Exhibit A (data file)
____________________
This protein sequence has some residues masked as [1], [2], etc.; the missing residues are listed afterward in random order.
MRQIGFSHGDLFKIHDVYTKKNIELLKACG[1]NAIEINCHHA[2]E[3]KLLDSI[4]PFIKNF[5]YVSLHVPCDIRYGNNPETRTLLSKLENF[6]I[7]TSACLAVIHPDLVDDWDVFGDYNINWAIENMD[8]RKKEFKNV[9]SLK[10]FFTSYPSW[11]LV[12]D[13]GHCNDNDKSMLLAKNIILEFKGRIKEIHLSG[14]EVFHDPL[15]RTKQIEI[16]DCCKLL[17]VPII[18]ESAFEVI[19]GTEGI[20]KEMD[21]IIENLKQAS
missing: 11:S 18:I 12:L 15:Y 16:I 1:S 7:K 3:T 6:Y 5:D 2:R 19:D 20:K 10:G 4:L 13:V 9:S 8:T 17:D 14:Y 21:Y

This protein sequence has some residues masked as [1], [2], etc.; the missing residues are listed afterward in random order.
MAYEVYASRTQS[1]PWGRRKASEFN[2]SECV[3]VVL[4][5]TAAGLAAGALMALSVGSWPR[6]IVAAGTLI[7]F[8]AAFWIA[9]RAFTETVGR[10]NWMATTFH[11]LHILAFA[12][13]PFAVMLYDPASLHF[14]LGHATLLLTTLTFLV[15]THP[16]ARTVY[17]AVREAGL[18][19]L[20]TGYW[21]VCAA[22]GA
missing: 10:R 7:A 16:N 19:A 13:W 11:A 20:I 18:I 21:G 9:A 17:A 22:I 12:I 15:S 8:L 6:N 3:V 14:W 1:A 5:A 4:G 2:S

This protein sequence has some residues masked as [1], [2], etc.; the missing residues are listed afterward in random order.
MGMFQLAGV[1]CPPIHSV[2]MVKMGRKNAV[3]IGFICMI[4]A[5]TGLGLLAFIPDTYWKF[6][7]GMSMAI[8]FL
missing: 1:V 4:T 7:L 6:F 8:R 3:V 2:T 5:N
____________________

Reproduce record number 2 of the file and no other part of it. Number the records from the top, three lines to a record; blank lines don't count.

This protein sequence has some residues masked as [1], [2], etc.; the missing residues are listed afterward in random order.
MAYEVYASRTQS[1]PWGRRKASEFN[2]SECV[3]VVL[4][5]TAAGLAAGALMALSVGSWPR[6]IVAAGTLI[7]F[8]AAFWIA[9]RAFTETVGR[10]NWMATTFH[11]LHILAFA[12][13]PFAVMLYDPASLHF[14]LGHATLLLTTLTFLV[15]THP[16]ARTVY[17]AVREAGL[18][19]L[20]TGYW[21]VCAA[22]GA
missing: 10:R 7:A 16:N 19:A 13:W 11:A 20:I 18:I 21:G 9:A 17:A 22:I 12:I 15:S 8:L 6:N 3:V 14:W 1:A 5:A 4:G 2:S